“To create a new standard, it takes something that’s not just a little bit different, it takes something that’s really new and really captures people’s imagination and the Macintosh, of all the machines I’ve ever seen, is the only one that meets that standard.” — Bill Gates
The Tandy 2000 was a personal computer introduced by Radio Shack in late 1983 which used the 8 MHz Intel 80186 microprocessor. By comparison, the IBM PC XT used the older 4.7 MHz 8088 processor, and the IBM PC AT would later use the newer 6 MHz Intel 80286. Due to the more efficient design of the 80186, the Tandy 2000 ran significantly faster than other PC compatibles on the market, and slightly faster than the PC AT.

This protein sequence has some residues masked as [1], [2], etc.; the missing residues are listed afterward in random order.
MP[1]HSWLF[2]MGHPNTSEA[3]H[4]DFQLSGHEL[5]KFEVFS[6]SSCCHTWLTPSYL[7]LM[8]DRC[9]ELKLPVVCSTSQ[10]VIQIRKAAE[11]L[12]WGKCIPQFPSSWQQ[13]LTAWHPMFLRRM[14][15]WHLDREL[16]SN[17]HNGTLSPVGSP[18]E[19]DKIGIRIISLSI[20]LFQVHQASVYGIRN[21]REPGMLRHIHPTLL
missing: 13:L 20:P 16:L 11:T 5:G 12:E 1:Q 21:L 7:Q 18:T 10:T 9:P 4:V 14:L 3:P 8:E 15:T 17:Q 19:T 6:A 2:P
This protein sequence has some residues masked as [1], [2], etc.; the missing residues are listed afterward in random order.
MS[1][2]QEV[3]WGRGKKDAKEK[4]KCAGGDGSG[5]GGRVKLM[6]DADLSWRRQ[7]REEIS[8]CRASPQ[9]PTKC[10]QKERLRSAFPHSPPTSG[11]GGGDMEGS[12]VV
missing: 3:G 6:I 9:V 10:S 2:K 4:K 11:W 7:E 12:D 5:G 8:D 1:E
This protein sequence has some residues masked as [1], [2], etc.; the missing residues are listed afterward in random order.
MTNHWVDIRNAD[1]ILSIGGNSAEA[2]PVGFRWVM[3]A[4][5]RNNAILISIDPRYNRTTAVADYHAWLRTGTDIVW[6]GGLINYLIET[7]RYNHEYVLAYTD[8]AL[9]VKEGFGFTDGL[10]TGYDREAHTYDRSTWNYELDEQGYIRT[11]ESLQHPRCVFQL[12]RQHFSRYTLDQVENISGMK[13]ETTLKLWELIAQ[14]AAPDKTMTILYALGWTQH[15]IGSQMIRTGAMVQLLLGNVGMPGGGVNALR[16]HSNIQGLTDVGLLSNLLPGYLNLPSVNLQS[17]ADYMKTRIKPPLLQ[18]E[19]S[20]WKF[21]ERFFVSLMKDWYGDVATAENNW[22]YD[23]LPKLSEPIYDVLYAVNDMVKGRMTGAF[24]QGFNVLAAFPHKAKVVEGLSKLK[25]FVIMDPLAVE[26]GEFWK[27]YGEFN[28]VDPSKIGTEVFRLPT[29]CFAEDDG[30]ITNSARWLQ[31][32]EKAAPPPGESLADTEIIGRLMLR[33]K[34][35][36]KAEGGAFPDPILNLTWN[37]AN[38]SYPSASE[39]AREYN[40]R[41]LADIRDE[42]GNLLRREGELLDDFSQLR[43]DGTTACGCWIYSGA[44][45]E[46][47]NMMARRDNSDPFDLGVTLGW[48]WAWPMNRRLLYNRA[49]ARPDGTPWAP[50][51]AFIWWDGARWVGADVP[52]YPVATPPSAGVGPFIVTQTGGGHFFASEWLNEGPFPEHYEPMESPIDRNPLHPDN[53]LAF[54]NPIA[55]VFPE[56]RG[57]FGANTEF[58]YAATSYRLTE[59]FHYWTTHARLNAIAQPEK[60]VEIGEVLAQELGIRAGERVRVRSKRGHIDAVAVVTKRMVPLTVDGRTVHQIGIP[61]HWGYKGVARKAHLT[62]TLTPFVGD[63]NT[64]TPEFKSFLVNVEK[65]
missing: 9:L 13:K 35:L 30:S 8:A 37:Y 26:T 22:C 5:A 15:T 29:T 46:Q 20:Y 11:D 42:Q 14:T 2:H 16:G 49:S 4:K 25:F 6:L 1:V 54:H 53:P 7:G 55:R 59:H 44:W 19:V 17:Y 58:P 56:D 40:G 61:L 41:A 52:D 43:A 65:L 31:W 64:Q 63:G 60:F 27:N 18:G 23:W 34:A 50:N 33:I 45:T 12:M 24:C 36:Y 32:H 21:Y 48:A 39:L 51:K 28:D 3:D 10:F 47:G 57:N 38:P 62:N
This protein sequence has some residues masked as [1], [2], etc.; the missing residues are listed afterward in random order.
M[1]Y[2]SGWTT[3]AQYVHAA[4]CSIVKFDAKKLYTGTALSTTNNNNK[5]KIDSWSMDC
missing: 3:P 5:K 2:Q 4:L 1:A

- Released: 1983
- 8 MHz Intel 80186
- 128kB RAM (expandable to 768kB, 896kB with motherboard and ROM modifications)
- 1 or 2 720kb 5-1/4″ floppy drives
- 10MB MFM full-height hard drive (upgradable to two 32MB half-height drives, 2 80MB drives with ROM mods and 3rd-party low-level formatting software)
- Proprietary parallel printer port (requires adapter cable to connect to a Centronics-port printer)
- Proprietary serial port
- OS: MS-DOS; Xenix
- Price: $2999.00
It is hard to make Doom uncool, especially back in 1995, but Bill does a great job of making me question all those hours I spent playing it. When you are watching those Seinfeld/Gates commercials they did last year you will notice that Bill had not taken an acting lesson in the intervening years.
Treasure be ahead…